Michael Ramsey

I will be taking a blog holiday for the balance of the year for family reasons.  Happy holidays to all and see you next year.


Stephen Halbrook on the Second Amendment after Bruen [Updated]
Michael Ramsey

At Volokh Conspiracy, Stephen Halbrook (Independent Institute) is guest blogging on gun rights cases after the Supreme Court's Bruen decision.  Here are the posts so far:

America's Rifle -- The AR-15 is protected by the Second Amendment

 "Plain Text" -- When the Second Amendment's plain text covers conduct, it is presumptively protected. 

Did the Fourteenth Amendment Alter the Meaning of the Second Amendment? -- 1791, not 1868, is the key date for determining the original understanding of the Second Amendment 

Should Courts Appoint Historians as Experts in Second Amendment Cases? Courts, not “experts,” should say what the law is 

On the 1791 vs. 1868 issue (which is the one I'm most interested in):

When proposing the Fourteenth Amendment to Congress in 1866, Senator Jacob Howard referred to "the personal rights guaranteed and secured by the first eight amendments of the Constitution; such as freedom of speech and of the press; … the right to keep and bear arms…." He averred that "the great object" of the amendment was "to restrain the power of the States and compel them at all times to respect these great fundamental guarantees." The design was not to change the nature of the rights, but to prevent the states from violating them.

The Second Amendment was ratified in 1791, and the Fourteenth Amendment was ratified in 1868. The Supreme Court stated in D.C. v. Heller (2008) and repeated this year in N.Y. York State Rifle & Pistol Ass'n v. Bruen: "Constitutional rights are enshrined with the scope they were understood to have when the people adopted them." So do we look for that understanding in 1791 or in 1868?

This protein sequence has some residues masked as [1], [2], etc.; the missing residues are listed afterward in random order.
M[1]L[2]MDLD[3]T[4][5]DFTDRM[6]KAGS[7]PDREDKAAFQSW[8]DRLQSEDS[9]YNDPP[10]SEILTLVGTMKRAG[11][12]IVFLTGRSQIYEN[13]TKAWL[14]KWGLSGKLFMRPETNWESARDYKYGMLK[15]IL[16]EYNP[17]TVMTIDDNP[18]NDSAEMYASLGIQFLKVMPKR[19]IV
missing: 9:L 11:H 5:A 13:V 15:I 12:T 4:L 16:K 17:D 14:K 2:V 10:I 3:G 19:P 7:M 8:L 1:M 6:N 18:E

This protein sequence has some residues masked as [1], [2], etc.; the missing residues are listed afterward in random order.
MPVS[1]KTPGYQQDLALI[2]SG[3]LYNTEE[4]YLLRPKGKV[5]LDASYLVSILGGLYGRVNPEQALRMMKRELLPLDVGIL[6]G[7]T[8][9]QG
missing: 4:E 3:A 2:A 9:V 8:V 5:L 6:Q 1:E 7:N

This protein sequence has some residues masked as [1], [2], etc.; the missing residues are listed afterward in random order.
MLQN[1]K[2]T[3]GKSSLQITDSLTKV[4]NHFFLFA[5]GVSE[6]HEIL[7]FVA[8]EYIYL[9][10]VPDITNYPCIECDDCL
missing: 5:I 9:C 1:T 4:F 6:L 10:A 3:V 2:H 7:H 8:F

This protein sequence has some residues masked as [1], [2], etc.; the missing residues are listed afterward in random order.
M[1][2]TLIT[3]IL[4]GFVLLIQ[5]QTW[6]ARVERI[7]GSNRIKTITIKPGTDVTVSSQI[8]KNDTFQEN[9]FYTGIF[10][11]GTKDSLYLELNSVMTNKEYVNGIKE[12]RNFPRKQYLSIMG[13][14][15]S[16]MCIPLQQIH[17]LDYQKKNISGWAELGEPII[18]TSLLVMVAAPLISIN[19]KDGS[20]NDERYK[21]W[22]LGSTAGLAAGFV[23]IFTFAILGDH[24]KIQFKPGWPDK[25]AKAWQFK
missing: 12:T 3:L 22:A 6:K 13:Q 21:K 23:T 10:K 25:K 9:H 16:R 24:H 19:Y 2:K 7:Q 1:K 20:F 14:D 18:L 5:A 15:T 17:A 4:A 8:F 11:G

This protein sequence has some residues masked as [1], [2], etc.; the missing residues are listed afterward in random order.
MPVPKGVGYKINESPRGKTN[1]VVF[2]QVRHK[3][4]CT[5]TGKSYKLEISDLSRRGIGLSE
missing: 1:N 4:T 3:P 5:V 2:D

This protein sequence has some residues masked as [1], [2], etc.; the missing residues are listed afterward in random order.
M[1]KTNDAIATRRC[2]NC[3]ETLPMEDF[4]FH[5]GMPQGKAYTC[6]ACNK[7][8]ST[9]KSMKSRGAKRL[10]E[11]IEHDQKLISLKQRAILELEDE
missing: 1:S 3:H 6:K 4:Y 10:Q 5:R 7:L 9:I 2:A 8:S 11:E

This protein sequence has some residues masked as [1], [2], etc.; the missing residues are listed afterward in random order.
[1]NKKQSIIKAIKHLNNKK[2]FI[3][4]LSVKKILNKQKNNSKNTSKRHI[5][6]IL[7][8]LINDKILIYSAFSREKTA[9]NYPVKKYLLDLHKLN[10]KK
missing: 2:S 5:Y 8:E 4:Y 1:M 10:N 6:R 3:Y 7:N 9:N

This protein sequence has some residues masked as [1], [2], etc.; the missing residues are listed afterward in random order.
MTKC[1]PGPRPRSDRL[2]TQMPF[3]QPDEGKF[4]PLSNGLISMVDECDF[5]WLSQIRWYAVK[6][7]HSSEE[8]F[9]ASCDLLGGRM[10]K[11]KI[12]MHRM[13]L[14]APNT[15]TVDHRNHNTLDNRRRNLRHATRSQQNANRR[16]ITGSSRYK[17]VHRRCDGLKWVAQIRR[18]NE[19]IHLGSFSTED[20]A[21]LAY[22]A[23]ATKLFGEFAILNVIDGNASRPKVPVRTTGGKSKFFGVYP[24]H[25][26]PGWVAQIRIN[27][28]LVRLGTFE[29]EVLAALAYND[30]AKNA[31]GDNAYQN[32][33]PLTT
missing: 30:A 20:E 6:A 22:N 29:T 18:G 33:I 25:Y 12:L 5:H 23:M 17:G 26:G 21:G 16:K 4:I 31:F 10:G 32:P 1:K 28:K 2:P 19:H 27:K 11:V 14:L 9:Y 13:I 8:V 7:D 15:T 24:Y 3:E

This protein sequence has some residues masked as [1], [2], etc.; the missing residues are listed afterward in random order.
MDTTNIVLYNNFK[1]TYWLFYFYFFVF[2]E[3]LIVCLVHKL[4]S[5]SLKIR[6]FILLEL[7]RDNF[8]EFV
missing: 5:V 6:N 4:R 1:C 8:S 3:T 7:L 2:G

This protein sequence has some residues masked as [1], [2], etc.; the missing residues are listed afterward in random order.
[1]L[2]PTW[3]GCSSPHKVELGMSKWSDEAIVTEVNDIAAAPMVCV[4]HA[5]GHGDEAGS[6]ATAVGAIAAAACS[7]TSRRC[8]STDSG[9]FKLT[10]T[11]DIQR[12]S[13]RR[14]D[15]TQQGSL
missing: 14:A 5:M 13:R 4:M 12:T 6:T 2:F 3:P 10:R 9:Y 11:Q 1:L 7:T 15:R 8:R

The simple answer would be that the substantive nature of the right is defined by reference to its origins in 1791, while the understanding that it's a fundamental right intended to be applied to the states would be found in 1868. But litigation-driven, preconceived outcomes are at work, few firearm restrictions existed at the Founding but more were adopted in the decades after the Fourteenth Amendment, and the incentive thus exists for opponents of the right to keep and bear arms to root for 1868 as the crucial date in order to find historical analogues to current restrictive laws.


The object [of the Fourteenth Amendment] was thus to extend the right to all citizens, not to change the nature of the right. As McDonald explained, Bill of Rights guarantees incorporated under the Fourteenth Amendment are enforced against the states "according to the same standards that protect those personal rights against federal encroachment." Just as the meaning of the rights to free speech and against unreasonable search and seizure are found in the understanding of 1791, so is the meaning of the right to keep and bear arms. The Supreme Court has never found that the primary meaning of any provision of the Bill of Rights is to be determined by how it was understood in 1868.


The sources cited [to the contrary]—a pre-Heller book by Prof. Akhil Amar and a pre-Bruen essay by Prof. Kurt Lash—fail to make a convincing case that the meaning of the Bill of Rights changed in 1868. First, its guarantees against federal violation have always been applicable since its ratification in 1791, and it would be incongruous to have a different Bill of Rights applicable to the states. Second, Supreme Court precedent has always looked to the 1791 understanding as the crucial period for the meaning of the guarantees, and a contrary rule invented for the Second Amendment has no basis in those precedents. Third, advocates of the 1868 theory rely on the privileges-or-immunities clause of the Fourteenth Amendment, but the Court has never relied on that clause for incorporation. And fourth, there is no indication that anyone at the time thought that this is what the Fourteenth Amendment would accomplish, and there is nothing in the text of the Amendment to support it, either.